You’re referring to a study published in May 2020 that looked at the diets of people in 21 countries worldwide. Results indicted that eating at least two daily servings of dairy foods was associated with lower risks of both diabetes and high blood pressure.
The international team of researchers who conducted the study wrote that earlier investigations suggested that higher intake of dairy foods is linked to lower risks of diabetes, high blood pressure, and metabolic syndrome (a collection of factors that when taken together dramatically increases the risk of heart disease, stroke and diabetes). But they noted that these studies tended to focus on North Americans and Europeans and didn’t provide information about the prevalence of these conditions elsewhere in the world. The new study looked at people between the ages of 35 and 70 in the 21 countries included. The researchers used food frequency questionnaires to assess intake of milk, yogurt, yogurt drinks, cheese, and dishes prepared with dairy products during the previous year. The foods studied were classified as full- or low-fat. They also gathered information on participants’ medical histories, their use of prescription drugs, educational attainment, smoking, weight, height, waist circumference, blood pressure and fasting blood glucose.
Additionally, the study team collected data on all five components of metabolic syndrome for nearly 113,000 people. These include having blood pressure above 130/85 millimeters of mercury (normal is below 120/80), waist circumference of 32 inches or as well as having low levels of high-density lipoprotein (“good”) cholesterol, high triglyceride levels and abnormal fasting blood glucose. Results showed that 46,667 people in the study had metabolic syndrome – meaning they had at least three of the five components.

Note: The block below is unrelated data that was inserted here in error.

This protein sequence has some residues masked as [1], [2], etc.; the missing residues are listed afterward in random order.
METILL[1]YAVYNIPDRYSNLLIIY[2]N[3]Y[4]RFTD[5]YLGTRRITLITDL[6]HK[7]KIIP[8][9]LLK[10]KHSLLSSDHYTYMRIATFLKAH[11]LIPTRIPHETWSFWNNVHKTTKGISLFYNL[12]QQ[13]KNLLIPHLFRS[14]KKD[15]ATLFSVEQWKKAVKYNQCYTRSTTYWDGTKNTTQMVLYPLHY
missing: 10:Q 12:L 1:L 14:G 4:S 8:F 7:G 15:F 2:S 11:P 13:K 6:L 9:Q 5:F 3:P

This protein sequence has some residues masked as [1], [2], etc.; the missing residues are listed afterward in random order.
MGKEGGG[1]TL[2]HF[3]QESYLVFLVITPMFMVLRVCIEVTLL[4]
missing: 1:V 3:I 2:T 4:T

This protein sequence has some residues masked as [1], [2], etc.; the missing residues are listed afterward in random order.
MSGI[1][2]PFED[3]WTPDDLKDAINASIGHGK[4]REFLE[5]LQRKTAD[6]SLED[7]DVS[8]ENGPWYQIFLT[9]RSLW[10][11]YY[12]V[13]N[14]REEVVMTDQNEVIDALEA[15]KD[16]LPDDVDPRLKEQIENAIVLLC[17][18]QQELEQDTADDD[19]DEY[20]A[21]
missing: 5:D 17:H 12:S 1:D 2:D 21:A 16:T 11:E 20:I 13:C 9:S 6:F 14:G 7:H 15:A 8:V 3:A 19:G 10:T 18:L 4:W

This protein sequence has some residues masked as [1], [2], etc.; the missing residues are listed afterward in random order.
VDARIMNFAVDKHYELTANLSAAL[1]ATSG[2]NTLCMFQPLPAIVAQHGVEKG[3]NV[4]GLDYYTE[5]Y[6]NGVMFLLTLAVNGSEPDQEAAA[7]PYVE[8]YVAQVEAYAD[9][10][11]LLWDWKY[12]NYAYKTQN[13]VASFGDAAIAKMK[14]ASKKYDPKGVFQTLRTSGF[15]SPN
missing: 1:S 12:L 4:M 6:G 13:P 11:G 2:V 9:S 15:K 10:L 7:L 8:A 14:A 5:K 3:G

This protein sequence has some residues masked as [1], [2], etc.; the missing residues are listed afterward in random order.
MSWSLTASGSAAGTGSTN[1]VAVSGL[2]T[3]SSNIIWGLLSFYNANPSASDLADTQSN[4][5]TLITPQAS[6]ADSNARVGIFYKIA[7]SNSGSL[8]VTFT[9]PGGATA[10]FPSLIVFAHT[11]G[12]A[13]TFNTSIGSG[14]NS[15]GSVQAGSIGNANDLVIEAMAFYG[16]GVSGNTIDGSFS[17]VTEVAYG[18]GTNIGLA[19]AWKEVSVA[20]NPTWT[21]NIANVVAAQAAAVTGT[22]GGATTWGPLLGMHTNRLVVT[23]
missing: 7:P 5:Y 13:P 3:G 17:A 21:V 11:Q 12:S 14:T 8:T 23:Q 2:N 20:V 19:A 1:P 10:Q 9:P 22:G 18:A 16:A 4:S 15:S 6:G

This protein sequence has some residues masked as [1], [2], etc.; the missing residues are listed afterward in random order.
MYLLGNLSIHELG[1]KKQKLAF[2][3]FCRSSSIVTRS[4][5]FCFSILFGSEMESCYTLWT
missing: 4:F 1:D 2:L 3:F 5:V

The researchers tracked the health of 190,000 participants for an average of nine years, during which 13,640 developed high blood pressure and 5,351 were diagnosed with diabetes. They found that intake of at least two daily servings of dairy foods was associated with a 24 percent lower risk of metabolic syndrome. This rose to a 28 percent lower risk for full-fat dairy products alone, compared with no daily intake of dairy foods. The study also showed that consuming at least two daily servings of dairy foods was associated with an 11 to 12 percent lower risk of diabetes and high blood pressure. The risk of these conditions was 13 to 14 per cent lower among people who consumed three daily servings of dairy foods. The associations were stronger for full-fat products than for low-fat ones.
If these findings are confirmed in large and long-term trials, increasing dairy consumption may be recommended as a low-cost means of reducing the risk of hypertension, diabetes and ultimately cardiovascular disease worldwide. (Be aware, however, that men who eat a lot of dairy products appear to be at higher than normal risk of prostate cancer. Researchers from the Mayo Clinic have noted that prostate cancer rates are lower in Asian countries where dairy consumption is low.)
Andrew Weil, M.D.
Balaji Bhavadharini, et al, “Association of dairy consumption with metabolic syndrome, hypertension and diabetes in 147,812 individuals from 21 countries.” BMJ Open Diabetes Research & Care, May 18, 2020, DOI: 10.1136/bmjdrc-2019-000826